Always Write Interview Series #7
#Bloggers Hosting Writing and Photo Challenges
Hi friends, I’m Marsha Ingrao, editor of my hobby blog, Always Write, a blog to serve like-minded bloggers and participate in my hobby of blogging.
Today I am thrilled to introduce the challenge hosts for the Writing and Photo Challenge Interview Series #6, the four-member team , Tina, Ann-Christine, Patti , and Amy that produces the Lens-Artist Weekly Photo Challenge. Welcome, Lens-Artists. It’s great to have you all here together.
Thanks, Marsha, we’re excited about the opportunity to participate in an interview with you about the Lens-Artists team.
You make quite a team, spread out all over the world. My moniker and web address is TC History Gal, and I love history. I’m so excited to learn more about you all and how this wonderful challenge got its start.
This project has been a wonderful example of using blogging and technology to develop friendships and expand our audience. The team has come together beautifully. We plan our subjects well in advance and have evolved to include guest hosts every five or six weeks. More importantly, we have become good friends across the miles, although only Patti and I have managed to meet in person so far.
I think meeting our blogging friends in person is part of the blogging dream. I know you know two of my favorite photo bloggers, Terri Webster Schrandt and Cee Neuner. I just met up with Terri in July when she stopped by and we took a short tour of the Sequoia National Park.
In addition to making friends in the cyber world, you’ve provided a much-needed service for other artists around the world. I am anxious to learn your motivation for this hard work.
Yes, it’s been quite a journey! Since June 30, 2018, we’ve hosted a challenge every Saturday at noon. Amazingly, we’re still going strong. A big part of the reason for that is the ability to share the workload between our four team members.
So let’s explore a little of the history of how the Lens-Artist Challenge began.
How did you get together and what prompted you to begin to host a photo challenge?
Patti: I’ll start. I’ve been blogging since August, 2011 on Pilot Fish Blog as a way to connect to other creative people. That’s how I originally met Tina and Ann-Christine. Then, Tina introduced me to Amy.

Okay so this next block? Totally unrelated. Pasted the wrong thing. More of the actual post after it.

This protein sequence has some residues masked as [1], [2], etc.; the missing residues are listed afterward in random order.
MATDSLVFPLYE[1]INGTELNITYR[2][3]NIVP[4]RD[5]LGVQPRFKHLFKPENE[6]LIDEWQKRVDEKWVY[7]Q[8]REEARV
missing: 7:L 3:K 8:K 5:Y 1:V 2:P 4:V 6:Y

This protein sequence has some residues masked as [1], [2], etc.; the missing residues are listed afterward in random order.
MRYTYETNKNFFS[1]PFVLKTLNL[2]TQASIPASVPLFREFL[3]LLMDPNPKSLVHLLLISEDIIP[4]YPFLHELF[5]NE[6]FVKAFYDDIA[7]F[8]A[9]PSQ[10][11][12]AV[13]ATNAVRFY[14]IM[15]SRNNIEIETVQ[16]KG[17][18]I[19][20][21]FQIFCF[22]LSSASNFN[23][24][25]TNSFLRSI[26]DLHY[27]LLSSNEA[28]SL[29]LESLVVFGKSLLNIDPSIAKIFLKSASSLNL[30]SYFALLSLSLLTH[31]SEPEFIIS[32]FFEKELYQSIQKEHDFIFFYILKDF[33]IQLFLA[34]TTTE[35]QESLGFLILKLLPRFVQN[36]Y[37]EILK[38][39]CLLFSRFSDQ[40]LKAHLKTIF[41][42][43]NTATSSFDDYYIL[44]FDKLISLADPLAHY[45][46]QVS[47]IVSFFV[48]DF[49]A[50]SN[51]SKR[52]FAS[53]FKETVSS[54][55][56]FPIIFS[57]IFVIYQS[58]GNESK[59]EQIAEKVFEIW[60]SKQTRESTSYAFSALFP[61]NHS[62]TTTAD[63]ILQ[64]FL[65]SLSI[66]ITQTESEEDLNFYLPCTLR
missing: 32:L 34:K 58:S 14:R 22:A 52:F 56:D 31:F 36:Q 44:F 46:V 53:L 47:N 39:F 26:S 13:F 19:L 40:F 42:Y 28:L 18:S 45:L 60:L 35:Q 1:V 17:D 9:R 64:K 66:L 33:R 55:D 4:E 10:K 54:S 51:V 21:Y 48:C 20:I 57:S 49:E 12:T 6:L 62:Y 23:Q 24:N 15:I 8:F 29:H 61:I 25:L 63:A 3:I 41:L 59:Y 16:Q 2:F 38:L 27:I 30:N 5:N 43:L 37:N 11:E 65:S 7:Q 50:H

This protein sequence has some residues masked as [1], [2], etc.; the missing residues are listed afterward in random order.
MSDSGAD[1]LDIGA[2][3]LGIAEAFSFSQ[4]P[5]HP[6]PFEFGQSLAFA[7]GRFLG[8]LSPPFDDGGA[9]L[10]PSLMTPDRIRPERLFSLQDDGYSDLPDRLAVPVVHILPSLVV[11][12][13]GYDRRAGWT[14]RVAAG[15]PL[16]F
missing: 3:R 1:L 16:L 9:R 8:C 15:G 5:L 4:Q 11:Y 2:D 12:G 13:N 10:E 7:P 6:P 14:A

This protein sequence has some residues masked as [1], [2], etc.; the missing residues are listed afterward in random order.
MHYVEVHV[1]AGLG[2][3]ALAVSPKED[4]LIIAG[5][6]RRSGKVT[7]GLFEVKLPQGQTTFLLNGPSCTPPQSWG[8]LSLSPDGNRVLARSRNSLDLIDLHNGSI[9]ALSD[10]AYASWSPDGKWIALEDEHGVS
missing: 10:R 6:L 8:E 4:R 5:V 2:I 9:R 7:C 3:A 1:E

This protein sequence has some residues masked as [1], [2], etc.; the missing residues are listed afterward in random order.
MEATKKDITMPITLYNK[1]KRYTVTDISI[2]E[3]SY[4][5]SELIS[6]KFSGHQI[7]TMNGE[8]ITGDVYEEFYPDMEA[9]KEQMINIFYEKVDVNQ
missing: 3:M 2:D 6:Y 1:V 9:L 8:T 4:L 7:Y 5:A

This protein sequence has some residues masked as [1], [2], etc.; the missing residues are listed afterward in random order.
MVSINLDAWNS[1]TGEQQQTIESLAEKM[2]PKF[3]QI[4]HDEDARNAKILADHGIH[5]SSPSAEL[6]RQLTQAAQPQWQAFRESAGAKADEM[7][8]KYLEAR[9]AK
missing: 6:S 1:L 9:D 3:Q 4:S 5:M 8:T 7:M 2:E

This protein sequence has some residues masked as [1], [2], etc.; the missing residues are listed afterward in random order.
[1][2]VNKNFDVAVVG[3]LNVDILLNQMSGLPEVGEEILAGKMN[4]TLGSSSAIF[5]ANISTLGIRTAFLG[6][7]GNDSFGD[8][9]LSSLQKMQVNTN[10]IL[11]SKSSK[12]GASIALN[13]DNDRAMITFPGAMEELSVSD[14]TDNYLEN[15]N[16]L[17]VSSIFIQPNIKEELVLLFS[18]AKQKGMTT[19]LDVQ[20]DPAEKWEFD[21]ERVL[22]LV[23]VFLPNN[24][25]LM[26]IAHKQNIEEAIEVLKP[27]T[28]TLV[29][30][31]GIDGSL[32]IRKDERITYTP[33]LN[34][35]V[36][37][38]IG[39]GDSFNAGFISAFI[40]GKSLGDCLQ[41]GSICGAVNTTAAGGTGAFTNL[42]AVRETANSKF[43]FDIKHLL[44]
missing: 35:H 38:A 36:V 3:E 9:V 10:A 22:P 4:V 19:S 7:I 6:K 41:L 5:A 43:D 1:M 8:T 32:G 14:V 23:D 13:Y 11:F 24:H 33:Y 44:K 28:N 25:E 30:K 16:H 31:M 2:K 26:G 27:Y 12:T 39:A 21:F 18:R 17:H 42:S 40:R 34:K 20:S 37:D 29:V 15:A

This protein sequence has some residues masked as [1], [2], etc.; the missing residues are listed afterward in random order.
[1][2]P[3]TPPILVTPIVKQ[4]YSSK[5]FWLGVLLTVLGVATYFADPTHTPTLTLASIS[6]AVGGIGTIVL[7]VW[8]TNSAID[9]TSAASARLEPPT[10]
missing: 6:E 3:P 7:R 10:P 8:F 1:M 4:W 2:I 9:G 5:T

I started participating in the WordPress Weekly Challenges for the same reason—to connect with other writers, poets, and photographers and share some of my creative work.
I wrote a series of articles on the craft of writing, which was highlighted by one of the editors at WordPress. As a result of her recognition, my audience started to grow. Then, I started collaborating with other bloggers on various short projects like the Pilot Fish Trailblazer Awards—in which I invited a dozen bloggers to write posts highlighting an inspirational person from their part of the world. We had 13 posts in the series, featuring trailblazers from Sweden, India, the United States, the U.K., and Australia. That’s how I got to know Ann-Christine, who wrote one of the posts on Astrid Lindgren, a Swedish writer.
Tina: I’ve been a photographer since my early 20s (I won’t say how long ago that was!), dropped it for the most part as I built my career in high tech, and picked it up again when my husband and I began to travel extensively after we retired.
I started blogging in 2012 when I was asked to photograph and develop a blog for an LPGA charity organization focused on young female golfers. I had no idea how much work was involved in addition to doing their photography but it was well worth the effort because the kids and their parents were thrilled and very grateful.
That project started me on my own blogging path sharing my thoughts as well as our amazing travels around the world.
We began the Lens-Artists Challenge June 30, 2018, not long after WordPress dropped its Weekly Photo Challenge, which so many photographers enjoyed. Somehow Patti and I engaged in an online conversation about how much we both missed it. We stepped up to the workload to try running with our own, very similar, version after expanding the team to include Ann-Christine and Amy. We hoped many of the WordPress weekly challenge responders would join us and happily many of them have. As of August 9, 2020, we’ve posted 109 Lens-Artists challenges.
Ann-Christine: I started blogging in 2011 on my blog https://lagottocattleya.wordpress.com/. The reason for me to begin with was that, working as a high school teacher, I only read and corrected others’ work and never had time for creating my own things. In the first two years…not much happened. I write poetry in Swedish – who wants to read poetrythese days?